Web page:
Why do the editors optimize it for search engines? So that they can attract readers who use the search engines. Don't see that this is much of a problem, and it can be somewhat solved by meta-data (more below). The real gripe you seem to have is "Why doesn't a search engine act like 'Me'". Even if the search engines were replaced with small legions of humans, there would be bias in what they looked for, and with search the gateway to content, content providers will tune toward that bias.
    -------------
    - Why should I have to tag my content, and tag it according to the specific formats that Technorati, and other search engines recommend? Aren't they supposed to do that?
    ----------

    No! The meta-data you provide is what you want other humans to pick out as signficant from your writing. Again, think of it as if you were asking another person to tag your writing accurately (I think sociologists refer to this as 'coding').

    It's hard for people. And it's a heck of a lot to ask of a machine, especially when you've hopefully got the keywords right at hand.
    --------
    - Google relies on a tremendous amount of user-helped search. Websites are encouraged to create site maps and leave the XML file on their server so that the GOOGbot can find its way around.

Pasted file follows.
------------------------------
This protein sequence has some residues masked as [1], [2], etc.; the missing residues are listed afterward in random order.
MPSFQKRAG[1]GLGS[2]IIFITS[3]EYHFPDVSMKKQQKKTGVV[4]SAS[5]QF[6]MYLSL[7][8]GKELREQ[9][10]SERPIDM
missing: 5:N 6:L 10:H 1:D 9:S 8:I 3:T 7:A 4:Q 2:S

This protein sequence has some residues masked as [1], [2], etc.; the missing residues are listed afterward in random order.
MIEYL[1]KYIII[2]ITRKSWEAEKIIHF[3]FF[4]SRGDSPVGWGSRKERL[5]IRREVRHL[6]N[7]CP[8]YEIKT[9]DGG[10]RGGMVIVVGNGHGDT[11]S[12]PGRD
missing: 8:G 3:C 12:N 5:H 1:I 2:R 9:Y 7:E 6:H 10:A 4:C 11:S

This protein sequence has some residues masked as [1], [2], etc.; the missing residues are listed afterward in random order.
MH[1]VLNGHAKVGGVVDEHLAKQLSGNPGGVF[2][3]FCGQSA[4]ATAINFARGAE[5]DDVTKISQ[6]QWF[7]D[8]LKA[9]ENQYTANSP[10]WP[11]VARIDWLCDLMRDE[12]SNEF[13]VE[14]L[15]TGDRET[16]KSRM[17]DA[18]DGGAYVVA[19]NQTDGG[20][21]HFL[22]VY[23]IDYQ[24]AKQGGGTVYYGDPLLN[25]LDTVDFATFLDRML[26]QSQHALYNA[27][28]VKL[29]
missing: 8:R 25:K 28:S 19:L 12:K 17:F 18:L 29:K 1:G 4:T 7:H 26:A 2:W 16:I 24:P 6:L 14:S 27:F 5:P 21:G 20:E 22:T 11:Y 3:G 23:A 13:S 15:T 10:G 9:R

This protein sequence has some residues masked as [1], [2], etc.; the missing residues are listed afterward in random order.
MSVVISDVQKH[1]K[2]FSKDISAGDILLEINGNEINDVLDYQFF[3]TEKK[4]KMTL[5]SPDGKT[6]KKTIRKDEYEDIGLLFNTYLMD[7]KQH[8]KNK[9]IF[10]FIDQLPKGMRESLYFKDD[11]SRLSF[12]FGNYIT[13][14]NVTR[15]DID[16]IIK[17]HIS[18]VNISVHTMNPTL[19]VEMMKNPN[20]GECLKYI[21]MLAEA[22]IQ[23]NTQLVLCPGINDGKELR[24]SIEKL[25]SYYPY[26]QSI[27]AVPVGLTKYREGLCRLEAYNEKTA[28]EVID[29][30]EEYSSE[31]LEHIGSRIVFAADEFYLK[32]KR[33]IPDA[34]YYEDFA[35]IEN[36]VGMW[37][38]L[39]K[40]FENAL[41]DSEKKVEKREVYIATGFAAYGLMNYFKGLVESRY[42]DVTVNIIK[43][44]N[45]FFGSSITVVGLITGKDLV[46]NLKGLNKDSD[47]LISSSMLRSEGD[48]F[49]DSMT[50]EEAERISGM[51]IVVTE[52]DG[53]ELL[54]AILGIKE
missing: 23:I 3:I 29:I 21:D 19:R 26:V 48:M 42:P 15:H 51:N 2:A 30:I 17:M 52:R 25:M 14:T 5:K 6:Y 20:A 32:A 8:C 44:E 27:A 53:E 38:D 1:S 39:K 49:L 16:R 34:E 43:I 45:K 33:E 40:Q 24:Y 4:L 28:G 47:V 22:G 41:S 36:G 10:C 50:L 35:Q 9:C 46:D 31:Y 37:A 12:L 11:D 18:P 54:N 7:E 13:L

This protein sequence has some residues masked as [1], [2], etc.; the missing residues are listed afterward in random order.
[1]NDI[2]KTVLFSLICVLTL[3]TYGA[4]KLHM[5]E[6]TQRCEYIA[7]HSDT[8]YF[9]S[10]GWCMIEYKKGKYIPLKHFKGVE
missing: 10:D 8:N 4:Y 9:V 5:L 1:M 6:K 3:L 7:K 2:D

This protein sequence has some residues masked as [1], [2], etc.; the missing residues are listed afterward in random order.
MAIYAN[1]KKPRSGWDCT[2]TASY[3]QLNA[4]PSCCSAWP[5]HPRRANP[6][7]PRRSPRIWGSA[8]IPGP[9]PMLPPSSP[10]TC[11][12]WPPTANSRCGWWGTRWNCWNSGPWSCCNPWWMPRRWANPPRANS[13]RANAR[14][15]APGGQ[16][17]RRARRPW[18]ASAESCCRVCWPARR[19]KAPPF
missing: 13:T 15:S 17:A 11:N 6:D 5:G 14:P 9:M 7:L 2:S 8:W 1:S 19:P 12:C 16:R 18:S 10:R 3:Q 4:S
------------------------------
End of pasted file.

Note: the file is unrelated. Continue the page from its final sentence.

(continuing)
-------------
    Sure. Manus Lavat Manum and all that. It can get by without, but as above, who better to understand content structure than the creator? Ever try actually browsing the web? There really isn't a standard to webpage structure (though you can usually spot a 'well designed' page from a 'poorly designed' one. If I were a robot, trying to figure out which subpages were most important, I'd have trouble and probably waste a lot of time, without sitemaps. Again, it's information that should exist, and helps out both parties.
    ---------------------
    - The search engines ask web site owners to mask-off parts of their sites that are not relevant, such as the comment sections, with no-follow and no-index tags.
    --------------
    This may be a legetimate gripe, (and is getting some airing in Belgium, I believe. I tend to be suspicious of opt-out type things. However, as a search user, I'm more than happy that most folks allow indexing by default. More content for me to suck in.